Wide Baseline Matching for Autonomous Approaches of MAVs
Karsten Mueller, Ruben Kleis, Institute of Systems Optimization (ITE), Karlsruhe Institute of Technology (KIT), Germany; Gert F. Trommer, ITE/KIT, Germany & ITMO University, Russia
The small size and maneuverability of micro aerial vehicles (MAVs) allows for exploration of buildings, for example after an earthquake or fire. However, for autonomous approaches the MAV needs to find an entry into the building. This work deals with the scenario that an operator defines a window on a picture as an entry to the building. Since the perspective view of this reference picture differs from the live images of the MAV, a matching algorithm is needed in order to redetect the window.
The objective of our approach is to present an algorithm that provides accurate results for the problem of ultra wide baseline matching. At the same time, the algorithm is required to have low processing time for being applicable in real-time. One of the drawbacks of widely used keypoint descriptors such as SIFT, SURF and ORB is the limited invariance to out-of-plane perspective transformations: While these descriptors are invariant to rotation and scale, they provide limited accuracy in ultra wide baseline viewing conditions.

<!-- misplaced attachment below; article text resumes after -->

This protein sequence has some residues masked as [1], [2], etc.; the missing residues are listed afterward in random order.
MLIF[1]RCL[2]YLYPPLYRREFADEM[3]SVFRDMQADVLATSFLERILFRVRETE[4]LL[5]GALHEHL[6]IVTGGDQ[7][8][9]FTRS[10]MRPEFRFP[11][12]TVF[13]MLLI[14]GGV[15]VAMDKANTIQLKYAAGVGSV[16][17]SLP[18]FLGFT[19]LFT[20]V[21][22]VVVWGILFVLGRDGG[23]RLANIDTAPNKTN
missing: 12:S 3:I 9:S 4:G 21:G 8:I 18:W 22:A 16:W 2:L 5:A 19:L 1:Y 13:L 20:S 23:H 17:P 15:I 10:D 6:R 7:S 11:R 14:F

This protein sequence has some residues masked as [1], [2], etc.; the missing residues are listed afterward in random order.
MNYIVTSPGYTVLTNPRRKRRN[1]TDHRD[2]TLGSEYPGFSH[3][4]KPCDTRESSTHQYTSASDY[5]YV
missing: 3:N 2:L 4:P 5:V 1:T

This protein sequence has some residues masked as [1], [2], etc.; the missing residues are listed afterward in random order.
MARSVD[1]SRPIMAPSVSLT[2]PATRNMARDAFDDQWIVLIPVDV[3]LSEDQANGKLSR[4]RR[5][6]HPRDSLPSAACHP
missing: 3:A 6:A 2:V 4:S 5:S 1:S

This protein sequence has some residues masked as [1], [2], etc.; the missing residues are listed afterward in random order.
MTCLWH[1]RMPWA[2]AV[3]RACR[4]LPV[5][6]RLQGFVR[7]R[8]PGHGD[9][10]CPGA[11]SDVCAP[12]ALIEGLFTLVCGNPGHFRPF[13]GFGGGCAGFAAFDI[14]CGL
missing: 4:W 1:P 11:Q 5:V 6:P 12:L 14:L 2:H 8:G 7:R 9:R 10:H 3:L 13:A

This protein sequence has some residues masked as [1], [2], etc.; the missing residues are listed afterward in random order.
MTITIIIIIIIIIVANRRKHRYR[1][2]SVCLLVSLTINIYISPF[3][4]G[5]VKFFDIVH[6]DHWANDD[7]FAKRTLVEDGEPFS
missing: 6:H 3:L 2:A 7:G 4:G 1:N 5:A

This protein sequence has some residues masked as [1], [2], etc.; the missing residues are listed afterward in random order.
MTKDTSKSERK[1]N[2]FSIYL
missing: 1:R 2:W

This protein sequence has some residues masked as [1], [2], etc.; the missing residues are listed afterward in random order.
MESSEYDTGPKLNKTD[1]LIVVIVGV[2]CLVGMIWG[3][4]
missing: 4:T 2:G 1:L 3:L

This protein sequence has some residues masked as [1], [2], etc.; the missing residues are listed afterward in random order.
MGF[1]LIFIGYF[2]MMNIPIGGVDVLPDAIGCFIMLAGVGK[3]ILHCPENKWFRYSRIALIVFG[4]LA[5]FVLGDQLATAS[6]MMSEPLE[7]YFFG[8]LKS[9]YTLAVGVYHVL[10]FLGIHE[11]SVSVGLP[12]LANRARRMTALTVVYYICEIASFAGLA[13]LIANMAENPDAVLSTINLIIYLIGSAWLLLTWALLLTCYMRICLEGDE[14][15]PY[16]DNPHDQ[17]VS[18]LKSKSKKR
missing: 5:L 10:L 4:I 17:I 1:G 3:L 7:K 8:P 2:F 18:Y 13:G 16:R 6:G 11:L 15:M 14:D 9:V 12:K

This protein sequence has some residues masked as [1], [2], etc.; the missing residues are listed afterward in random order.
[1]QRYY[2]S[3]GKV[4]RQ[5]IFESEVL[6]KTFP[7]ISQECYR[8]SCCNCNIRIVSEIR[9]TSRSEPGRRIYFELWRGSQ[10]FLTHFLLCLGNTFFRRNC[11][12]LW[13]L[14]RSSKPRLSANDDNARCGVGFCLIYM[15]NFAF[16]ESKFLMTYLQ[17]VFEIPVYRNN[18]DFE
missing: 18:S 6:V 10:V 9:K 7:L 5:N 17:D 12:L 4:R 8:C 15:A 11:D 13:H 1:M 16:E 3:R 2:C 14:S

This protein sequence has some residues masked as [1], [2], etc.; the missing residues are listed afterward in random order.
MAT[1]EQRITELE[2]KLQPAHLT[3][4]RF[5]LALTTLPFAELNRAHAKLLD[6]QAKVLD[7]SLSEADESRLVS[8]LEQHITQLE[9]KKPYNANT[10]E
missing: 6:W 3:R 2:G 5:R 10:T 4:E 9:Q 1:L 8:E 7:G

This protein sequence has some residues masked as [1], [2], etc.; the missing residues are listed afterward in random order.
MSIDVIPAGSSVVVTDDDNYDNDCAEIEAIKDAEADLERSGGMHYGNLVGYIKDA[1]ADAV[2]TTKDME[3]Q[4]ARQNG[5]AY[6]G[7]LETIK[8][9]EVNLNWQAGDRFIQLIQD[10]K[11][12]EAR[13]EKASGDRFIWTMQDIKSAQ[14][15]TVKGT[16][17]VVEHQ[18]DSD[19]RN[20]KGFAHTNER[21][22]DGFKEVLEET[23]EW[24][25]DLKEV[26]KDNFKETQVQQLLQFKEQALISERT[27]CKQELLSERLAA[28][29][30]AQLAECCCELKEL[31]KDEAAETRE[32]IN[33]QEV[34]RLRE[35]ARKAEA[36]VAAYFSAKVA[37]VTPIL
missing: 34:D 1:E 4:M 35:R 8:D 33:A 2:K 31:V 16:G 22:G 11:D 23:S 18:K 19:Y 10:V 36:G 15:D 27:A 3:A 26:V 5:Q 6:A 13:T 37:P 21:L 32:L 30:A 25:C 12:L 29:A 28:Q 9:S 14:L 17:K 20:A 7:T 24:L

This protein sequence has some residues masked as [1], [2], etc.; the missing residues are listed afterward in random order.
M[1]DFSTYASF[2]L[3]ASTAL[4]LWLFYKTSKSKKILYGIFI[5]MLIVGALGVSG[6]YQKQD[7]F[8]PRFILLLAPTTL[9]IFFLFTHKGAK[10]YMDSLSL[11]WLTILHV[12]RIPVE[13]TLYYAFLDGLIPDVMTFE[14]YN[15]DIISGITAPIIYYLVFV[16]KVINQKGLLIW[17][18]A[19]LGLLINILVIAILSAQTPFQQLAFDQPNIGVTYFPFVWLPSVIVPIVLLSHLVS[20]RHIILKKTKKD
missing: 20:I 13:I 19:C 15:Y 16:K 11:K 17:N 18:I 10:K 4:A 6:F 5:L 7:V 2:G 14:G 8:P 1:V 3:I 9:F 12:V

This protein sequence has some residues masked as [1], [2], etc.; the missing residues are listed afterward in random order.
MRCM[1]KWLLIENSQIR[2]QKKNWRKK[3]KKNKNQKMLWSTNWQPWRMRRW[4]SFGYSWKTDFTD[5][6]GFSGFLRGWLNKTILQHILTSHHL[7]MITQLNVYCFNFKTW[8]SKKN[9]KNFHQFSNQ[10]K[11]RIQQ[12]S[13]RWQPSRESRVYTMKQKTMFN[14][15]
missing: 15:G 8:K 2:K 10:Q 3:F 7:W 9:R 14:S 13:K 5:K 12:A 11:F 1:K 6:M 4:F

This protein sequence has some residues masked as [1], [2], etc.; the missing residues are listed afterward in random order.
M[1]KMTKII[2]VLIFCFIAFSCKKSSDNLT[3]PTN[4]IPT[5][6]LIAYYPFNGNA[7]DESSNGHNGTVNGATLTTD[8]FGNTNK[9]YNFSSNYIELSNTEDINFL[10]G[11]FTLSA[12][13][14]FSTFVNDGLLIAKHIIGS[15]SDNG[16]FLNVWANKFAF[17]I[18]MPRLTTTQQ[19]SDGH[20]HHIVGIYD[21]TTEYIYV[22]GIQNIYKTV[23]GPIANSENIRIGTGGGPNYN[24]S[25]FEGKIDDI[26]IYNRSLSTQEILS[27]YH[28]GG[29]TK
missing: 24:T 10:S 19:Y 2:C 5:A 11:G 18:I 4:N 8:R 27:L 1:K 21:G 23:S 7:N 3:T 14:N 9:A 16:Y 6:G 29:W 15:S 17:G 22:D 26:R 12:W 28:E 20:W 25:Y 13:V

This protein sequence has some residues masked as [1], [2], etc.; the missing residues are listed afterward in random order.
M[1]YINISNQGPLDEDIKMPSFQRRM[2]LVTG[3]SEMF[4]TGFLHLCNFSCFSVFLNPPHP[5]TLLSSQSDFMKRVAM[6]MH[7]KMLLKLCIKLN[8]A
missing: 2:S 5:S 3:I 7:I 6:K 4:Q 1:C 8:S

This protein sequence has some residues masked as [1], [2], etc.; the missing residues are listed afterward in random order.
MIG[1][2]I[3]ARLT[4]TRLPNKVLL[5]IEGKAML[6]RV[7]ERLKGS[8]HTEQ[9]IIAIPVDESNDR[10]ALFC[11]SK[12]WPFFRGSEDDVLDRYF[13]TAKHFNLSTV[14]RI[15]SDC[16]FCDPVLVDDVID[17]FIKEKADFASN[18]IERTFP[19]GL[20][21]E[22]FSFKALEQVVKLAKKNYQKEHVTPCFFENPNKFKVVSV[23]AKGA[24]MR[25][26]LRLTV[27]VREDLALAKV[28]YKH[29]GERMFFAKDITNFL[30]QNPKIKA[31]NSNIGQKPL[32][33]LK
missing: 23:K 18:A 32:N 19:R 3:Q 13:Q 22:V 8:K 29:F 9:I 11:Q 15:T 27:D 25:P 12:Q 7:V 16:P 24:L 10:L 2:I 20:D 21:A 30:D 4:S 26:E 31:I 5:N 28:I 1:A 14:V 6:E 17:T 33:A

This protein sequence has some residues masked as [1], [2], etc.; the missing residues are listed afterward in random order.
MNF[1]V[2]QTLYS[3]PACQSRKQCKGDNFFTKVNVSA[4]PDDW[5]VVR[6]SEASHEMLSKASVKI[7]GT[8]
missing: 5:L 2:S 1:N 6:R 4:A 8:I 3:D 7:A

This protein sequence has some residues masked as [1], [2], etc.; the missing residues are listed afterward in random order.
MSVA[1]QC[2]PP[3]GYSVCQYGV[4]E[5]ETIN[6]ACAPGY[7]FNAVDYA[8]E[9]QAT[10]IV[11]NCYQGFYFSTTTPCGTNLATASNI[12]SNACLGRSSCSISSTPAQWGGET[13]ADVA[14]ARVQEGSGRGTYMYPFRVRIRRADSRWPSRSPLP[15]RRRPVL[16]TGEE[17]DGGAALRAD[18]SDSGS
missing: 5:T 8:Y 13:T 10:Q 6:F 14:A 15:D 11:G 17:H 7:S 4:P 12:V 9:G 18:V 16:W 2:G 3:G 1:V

The algorithm presented in this paper is based on the ORB key point matching due to its low processing time. However, the improvements described in this work can also be applied to other methods such as SIFT or SURF. First, keypoints and the respective descriptors are extracted from the reference image taken by the operator. Moreover, to improve robustness and reliability, additional images are used for keypoint extraction: The first image is the reference image with additional Gaussian blur. The other images result from image transformations that cause synthetic camera movements to the left and to the right. By using four reference images instead of only the original reference image, four sets of keypoints that are more robust to perspective changes and image quality are extracted. Therefore, higher accuracy in wide baseline scenarios is achieved. The process of generating the additional reference images and the keypoint extraction could be performed offline since the reference image is already available before the MAV’s mission has started.